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What Do We Really Know About the Cross-Sectional Relation Between Past and Expected Returns?

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  • Mark Grinblatt
  • Tobias J. Moskowitz

Abstract

Multihorizon temporal relationships between stock returns are complex due to confounding sources of return premia, microstructure effects, and changes in the relationship over various horizons. We find the relation to be further complicated by the sign and consistency of the past return that also varies, somewhat sensibly, with the season and the tax environment. Accounting for these additional effects using a parsimonious technical trading rule generates surprisingly large abnormal returns, despite controlling for microstructure effects, transaction costs, and data-snooping biases. The documented variation in profits across stock characteristics, season, and tax environment appear inconsistent with existing theory, but may point to future explanations for the relation between past and expected returns.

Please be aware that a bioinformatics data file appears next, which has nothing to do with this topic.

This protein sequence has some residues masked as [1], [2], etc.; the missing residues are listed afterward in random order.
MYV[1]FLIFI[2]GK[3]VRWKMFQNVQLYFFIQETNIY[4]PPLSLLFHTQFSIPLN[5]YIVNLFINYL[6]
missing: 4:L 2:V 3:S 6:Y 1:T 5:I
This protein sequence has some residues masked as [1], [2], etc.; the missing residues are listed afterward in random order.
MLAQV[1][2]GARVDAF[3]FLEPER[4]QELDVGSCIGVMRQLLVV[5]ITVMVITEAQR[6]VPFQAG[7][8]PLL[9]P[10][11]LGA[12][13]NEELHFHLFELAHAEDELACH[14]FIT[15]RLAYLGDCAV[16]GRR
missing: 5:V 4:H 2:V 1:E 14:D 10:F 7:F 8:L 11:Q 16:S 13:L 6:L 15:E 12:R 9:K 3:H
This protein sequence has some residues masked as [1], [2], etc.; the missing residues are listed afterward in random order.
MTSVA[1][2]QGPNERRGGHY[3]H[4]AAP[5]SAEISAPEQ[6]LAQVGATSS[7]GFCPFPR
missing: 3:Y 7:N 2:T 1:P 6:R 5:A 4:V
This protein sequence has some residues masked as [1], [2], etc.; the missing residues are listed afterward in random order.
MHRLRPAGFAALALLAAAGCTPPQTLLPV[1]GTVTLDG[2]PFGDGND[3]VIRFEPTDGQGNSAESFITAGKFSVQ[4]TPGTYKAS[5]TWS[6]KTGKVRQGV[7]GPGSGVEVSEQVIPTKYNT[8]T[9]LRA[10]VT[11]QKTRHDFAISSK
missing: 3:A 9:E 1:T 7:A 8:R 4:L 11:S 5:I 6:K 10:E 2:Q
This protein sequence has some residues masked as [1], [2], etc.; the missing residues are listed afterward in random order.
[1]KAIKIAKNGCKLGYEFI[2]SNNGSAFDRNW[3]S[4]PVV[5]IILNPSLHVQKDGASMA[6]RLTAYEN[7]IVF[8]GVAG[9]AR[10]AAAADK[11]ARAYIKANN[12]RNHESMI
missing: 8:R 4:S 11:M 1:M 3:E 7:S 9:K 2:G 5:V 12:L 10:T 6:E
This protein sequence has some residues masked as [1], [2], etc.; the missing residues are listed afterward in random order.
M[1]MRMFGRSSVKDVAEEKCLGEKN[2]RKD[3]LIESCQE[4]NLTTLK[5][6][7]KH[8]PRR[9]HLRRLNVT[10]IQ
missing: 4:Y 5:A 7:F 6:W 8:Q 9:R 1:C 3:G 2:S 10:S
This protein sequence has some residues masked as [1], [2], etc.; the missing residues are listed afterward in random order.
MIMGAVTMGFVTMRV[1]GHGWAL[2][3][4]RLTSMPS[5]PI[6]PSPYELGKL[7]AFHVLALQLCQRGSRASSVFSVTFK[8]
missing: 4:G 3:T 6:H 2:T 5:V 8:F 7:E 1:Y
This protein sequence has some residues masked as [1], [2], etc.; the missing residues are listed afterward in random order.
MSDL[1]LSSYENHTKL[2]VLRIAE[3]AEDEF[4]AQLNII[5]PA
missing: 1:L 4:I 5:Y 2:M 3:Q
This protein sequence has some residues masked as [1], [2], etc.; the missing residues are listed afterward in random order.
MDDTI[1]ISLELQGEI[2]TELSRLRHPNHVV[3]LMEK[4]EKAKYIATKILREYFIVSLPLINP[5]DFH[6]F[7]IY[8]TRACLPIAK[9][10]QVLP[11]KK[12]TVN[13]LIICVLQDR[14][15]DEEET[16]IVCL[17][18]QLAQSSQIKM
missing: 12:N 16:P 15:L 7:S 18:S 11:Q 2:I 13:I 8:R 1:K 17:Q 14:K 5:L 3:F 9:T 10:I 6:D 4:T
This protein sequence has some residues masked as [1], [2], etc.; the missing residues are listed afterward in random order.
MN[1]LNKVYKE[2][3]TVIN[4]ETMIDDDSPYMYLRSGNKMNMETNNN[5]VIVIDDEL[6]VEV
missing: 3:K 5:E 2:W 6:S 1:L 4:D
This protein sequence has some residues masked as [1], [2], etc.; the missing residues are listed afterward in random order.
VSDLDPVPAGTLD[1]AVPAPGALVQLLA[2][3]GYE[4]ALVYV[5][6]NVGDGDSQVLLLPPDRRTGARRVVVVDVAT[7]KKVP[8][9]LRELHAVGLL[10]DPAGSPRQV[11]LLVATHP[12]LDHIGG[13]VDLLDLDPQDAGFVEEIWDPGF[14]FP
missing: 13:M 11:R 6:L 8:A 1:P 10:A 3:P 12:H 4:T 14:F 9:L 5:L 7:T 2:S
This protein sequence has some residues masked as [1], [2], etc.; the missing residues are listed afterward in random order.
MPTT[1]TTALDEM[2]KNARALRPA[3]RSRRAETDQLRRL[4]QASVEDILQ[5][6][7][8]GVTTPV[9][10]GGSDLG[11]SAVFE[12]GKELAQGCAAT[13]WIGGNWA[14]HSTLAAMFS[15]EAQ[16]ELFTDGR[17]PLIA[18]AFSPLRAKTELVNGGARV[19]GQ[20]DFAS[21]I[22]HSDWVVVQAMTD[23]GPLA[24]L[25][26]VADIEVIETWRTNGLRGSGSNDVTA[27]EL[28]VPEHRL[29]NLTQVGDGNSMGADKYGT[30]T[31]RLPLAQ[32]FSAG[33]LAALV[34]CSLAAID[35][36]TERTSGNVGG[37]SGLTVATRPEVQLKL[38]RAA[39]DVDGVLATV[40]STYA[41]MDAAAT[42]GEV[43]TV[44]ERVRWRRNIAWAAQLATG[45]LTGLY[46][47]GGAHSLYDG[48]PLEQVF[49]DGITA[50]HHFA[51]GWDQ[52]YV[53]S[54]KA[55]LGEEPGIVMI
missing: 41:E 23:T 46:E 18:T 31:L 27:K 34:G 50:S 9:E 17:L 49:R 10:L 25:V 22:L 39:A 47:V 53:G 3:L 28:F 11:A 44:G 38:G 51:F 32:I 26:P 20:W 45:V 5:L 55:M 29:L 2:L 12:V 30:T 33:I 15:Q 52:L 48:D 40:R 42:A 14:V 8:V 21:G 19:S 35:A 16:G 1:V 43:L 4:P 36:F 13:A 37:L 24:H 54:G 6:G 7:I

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Bibliographic Info

Paper provided by National Bureau of Economic Research, Inc in its series NBER Working Papers with number 8744.

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Date of creation: Jan 2002
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Handle: RePEc:nbr:nberwo:8744

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Cited by:
  1. Bing NMI1 Han & Mark Grinblatt, 2001. "The Disposition Effect and Momentum," Yale School of Management Working Papers, Yale School of Management ysm239, Yale School of Management.
  2. Guo, Hui, 2006. "Time-varying risk premia and the cross section of stock returns," Journal of Banking & Finance, Elsevier, Elsevier, vol. 30(7), pages 2087-2107, July.

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